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| blogging since Oct '01
This is Gordon Osse's blog.
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"He who does not at some time, with definite determination consent to the terribleness of life, or even exalt in it, never takes possession of the inexpressible fullness of the power of our existence."
all faces followers of
All colors, beams of
-- Akhenaton, "Hymn to the Sun"
Opt your children out of Pentagon harassment
WHO I WORK FOR: Mount Hope Wholesale
Wholesale nuts, grains, fruits and spices (and more) shipped from Cottonwood AZ
(Tell them you heard about them on Gordon's blog!)
WHAT I'VE SEEN LATELY:
(r) = re-viewing
God Told Me To (1976, Cohen)
Whispering City (1947, Otsep)
Times and Winds (2006, Erdem)
Dirty Money (Un flic) (1972, Melville)
10th District Court (2004, Depardon)
RFK Must Die: The Assassination of Bobby Kennedy (2007, O'Sullivan)
The Furies (1950, Mann)
In a Lonely Place (1950, Ray)(r)
The Adjuster (1991, Egoyan)(r)
Mad Men The Buddha of Suburbia Intelligence (2006, Haddock) Family Guy
SUGGESTED VIEWING: The Power of Nightmares: The Rise of the Politics of Fear (2004, Curtis) [available for streaming/download here]
the most important comic between Nichols & May and Richard Pryor? Certainly one of the most influential comics of the last 60 years, unforgettable.
Lately he was so bitter I didn't watch him much, but i understand the bitterness, and share it my self at times. Hopefully we'll learn from his work and wisdom.
I tried out amazon's mp3 store today, since their daily deal is the Ramones' re-mastered Rocket to Russia for $1.99. Works pretty well. Their downloader (which you have to use) opens up iTunes or WMP, but the files are DRM-free and all in all a good experience.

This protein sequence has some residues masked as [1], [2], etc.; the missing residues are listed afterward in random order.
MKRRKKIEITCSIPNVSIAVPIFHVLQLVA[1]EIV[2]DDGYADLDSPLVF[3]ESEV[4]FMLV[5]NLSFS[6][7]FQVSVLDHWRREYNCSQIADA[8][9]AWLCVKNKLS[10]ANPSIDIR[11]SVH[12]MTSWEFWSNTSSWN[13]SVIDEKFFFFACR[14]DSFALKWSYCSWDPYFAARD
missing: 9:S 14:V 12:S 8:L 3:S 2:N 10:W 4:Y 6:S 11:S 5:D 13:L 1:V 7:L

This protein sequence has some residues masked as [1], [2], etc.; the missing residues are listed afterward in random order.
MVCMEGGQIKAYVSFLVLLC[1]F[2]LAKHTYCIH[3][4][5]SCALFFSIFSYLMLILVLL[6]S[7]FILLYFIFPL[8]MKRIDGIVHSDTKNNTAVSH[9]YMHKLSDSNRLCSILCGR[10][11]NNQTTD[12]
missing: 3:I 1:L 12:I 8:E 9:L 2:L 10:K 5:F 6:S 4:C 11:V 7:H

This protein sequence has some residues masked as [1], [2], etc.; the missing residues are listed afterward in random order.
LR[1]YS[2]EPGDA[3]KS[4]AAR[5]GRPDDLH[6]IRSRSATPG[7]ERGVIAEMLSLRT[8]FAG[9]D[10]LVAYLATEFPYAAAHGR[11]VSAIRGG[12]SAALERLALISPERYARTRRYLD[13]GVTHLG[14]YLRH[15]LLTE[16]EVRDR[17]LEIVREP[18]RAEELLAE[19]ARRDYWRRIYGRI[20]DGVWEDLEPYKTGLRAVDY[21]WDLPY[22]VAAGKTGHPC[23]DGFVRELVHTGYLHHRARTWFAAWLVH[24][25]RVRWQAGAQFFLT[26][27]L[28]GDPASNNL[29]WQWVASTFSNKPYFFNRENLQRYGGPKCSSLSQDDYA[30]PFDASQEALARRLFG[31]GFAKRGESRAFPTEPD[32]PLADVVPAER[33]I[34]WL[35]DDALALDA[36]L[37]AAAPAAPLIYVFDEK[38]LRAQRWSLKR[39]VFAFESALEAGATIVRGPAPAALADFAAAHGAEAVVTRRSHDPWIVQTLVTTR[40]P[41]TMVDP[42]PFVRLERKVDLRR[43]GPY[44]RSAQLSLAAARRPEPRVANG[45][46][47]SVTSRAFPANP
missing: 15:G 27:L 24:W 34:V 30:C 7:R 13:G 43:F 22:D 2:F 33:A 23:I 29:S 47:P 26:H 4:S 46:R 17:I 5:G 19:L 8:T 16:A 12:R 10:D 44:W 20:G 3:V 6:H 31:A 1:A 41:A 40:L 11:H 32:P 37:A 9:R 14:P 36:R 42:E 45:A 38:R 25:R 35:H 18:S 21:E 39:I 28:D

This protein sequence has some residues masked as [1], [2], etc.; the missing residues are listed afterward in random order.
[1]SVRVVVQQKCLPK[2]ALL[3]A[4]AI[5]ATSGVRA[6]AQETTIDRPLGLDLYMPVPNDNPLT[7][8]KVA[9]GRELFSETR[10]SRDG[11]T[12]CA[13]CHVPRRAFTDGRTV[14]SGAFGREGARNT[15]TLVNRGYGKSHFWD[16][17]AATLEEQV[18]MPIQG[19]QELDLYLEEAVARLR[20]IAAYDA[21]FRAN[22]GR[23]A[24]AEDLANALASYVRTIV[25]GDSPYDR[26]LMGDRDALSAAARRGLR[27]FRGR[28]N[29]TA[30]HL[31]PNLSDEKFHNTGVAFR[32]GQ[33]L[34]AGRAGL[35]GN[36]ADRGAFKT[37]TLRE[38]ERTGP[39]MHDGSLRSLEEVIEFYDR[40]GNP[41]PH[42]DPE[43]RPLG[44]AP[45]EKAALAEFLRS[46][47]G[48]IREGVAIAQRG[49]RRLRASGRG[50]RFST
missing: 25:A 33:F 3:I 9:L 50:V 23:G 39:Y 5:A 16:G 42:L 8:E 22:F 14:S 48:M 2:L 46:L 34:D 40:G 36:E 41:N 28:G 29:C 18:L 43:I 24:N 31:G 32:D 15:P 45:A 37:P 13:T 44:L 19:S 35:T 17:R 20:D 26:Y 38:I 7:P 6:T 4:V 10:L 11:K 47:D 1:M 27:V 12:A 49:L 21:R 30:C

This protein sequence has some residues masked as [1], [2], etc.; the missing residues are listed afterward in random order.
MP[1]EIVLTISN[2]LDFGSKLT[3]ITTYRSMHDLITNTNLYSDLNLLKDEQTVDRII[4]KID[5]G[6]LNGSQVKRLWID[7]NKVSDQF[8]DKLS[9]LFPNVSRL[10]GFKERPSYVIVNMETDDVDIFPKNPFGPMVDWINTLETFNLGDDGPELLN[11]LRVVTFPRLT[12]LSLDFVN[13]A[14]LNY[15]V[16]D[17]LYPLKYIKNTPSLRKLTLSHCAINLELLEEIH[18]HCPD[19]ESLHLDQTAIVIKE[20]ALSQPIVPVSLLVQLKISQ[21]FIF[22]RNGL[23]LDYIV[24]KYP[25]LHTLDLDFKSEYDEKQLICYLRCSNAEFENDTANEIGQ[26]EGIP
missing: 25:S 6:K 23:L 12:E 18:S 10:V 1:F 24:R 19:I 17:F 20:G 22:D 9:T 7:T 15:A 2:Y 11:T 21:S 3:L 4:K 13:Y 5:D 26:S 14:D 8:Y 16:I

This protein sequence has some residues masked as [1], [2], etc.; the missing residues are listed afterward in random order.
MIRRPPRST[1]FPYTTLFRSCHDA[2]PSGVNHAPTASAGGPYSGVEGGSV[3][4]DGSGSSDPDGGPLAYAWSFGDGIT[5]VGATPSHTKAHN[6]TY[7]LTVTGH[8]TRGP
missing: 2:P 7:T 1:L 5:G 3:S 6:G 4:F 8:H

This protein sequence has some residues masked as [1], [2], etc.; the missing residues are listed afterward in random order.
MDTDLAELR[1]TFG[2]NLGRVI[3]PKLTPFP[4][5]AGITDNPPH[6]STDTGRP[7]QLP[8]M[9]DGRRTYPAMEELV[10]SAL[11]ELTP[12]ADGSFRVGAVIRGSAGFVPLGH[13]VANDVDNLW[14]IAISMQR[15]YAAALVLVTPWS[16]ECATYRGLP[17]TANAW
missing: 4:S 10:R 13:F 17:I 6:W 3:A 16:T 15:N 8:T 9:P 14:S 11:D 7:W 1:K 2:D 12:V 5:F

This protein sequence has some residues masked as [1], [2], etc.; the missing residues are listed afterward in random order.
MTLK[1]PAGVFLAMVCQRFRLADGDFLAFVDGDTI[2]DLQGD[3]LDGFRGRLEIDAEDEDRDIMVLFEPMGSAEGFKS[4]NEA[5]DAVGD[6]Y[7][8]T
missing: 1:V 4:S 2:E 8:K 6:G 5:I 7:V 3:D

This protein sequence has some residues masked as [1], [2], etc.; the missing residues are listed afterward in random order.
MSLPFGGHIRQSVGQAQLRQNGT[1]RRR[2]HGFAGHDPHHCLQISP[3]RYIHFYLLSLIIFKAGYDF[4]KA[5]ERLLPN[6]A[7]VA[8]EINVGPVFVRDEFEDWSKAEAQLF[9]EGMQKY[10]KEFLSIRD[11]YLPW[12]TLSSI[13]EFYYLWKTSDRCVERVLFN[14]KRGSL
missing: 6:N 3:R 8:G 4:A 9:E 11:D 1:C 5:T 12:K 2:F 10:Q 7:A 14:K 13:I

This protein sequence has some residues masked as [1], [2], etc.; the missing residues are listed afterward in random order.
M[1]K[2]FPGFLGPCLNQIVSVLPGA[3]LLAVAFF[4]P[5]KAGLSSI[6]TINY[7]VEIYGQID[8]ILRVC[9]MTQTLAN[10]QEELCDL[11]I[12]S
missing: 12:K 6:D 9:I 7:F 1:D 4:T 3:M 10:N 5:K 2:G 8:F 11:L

it should surprise no one at this point that congress and shrubco are not only hopelessly deluded and/or blithely corrupt, but dangerously incompetent -- but if you need another clue, try the offshore oil fiasco [courtesy of the ever-trenchant undernews]
According to the NYT, the Energy Information Agency estimates that the total amount of oil in the offshore zone in question is about 16 billion barrels. If we assume that it would take about ten years from the day of authorization to get to peak production and that most of the oil is pumped out over 30 years, this would translate into a bit over 1 million barrels of oil a day.
That would be equal to about 1 percent of world production in a decade. If we assume a long-run demand elasticity of 0.3, this would imply a drop in world prices of approximately 3 percent. In today's prices, we would be looking at a drop in the price of a barrel of oil from around $135 to $131. If this were passed on one to one in gas prices (this is long-run story), we might expect to see a drop in the price of a gallon of gas from around $4.00 to around $3.92 a gallon. These are of course very crude numbers (someone has probably done a serious analysis), but they should get us somewhere in the ballpark.
oil is over folks. the longer it takes to get this, the harder it will be.
Okay, so Russert was an enabler of the neocons, who allowed his vastly influential program to function as the War Party's sounding board, but then again, so many were duped that it seems vindictive to emphasize this point so soon after his tragic death. Right?
Wrong. It wasn't just his sycophancy in the presence of power that motivates my little exercise in Russert revisionism – it's what was clearly his vehement hostility to anyone who challenged the status quo in any way and sought to provide an antidote to the Dick Cheneys of this world. Example number one: his disgraceful interview with GOP presidential candidate Ron Paul, the Texas congressman who made opposition to the war and our foreign policy of "preemptive" imperialism the linchpin of his remarkable campaign.
In what has got to be one of the worst examples of high-handed hectoring and attempted intellectual intimidation I've seen in my lifetime, Russert tore into Paul the way he should have lit into Cheney, impugning his integrity, spending half the interview on the arcane subject of the Civil War – which Paul had never made a speech about, and obviously wasn't even a minor issue in the campaign.
susan has been touched by the remarkable (to me) appreciation of russert on tv, though i doubt she ever watched him at work.